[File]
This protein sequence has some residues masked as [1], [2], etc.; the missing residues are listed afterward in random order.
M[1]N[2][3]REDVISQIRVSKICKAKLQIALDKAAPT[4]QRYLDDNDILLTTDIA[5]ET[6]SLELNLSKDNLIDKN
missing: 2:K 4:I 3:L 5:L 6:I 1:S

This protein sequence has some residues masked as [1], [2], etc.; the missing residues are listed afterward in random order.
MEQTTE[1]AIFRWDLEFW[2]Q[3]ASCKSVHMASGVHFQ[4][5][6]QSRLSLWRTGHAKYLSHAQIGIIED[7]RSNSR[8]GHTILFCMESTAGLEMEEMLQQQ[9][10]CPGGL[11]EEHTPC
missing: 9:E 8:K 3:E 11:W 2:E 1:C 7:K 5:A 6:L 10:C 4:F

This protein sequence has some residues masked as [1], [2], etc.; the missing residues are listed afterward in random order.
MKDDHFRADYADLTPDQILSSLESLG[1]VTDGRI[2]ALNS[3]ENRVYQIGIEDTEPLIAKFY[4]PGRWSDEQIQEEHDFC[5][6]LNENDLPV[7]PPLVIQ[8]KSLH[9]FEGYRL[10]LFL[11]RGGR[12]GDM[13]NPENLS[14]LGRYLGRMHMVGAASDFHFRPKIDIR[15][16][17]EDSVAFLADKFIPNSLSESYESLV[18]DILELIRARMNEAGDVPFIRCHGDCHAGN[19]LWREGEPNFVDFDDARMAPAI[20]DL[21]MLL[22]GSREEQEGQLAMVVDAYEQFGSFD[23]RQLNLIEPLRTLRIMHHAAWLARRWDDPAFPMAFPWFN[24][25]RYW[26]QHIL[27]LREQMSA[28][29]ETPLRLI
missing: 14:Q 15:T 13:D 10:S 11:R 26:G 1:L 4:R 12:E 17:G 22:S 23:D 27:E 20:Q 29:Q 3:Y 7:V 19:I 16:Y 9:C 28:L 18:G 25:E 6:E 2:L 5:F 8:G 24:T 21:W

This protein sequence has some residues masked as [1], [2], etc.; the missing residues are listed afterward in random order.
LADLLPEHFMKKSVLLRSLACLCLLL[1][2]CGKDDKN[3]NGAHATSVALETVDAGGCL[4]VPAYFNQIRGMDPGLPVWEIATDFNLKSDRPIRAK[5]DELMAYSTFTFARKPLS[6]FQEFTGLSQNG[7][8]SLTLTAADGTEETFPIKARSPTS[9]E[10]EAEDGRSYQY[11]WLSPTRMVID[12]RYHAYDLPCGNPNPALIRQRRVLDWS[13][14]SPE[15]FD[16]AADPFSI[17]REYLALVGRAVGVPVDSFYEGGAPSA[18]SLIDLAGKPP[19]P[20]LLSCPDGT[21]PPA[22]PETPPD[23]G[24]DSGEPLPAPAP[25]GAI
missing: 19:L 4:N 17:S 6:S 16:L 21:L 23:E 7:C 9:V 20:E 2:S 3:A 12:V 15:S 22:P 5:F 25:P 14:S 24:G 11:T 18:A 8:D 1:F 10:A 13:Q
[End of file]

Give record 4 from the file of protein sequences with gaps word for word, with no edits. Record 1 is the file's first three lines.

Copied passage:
This protein sequence has some residues masked as [1], [2], etc.; the missing residues are listed afterward in random order.
LADLLPEHFMKKSVLLRSLACLCLLL[1][2]CGKDDKN[3]NGAHATSVALETVDAGGCL[4]VPAYFNQIRGMDPGLPVWEIATDFNLKSDRPIRAK[5]DELMAYSTFTFARKPLS[6]FQEFTGLSQNG[7][8]SLTLTAADGTEETFPIKARSPTS[9]E[10]EAEDGRSYQY[11]WLSPTRMVID[12]RYHAYDLPCGNPNPALIRQRRVLDWS[13][14]SPE[15]FD[16]AADPFSI[17]REYLALVGRAVGVPVDSFYEGGAPSA[18]SLIDLAGKPP[19]P[20]LLSCPDGT[21]PPA[22]PETPPD[23]G[24]DSGEPLPAPAP[25]GAI
missing: 19:L 4:N 17:S 6:S 16:L 21:L 23:E 7:C 9:V 20:E 2:S 3:A 12:V 15:S 22:P 5:F 25:P 14:S 24:G 11:T 18:A 8:D 1:F 10:A 13:Q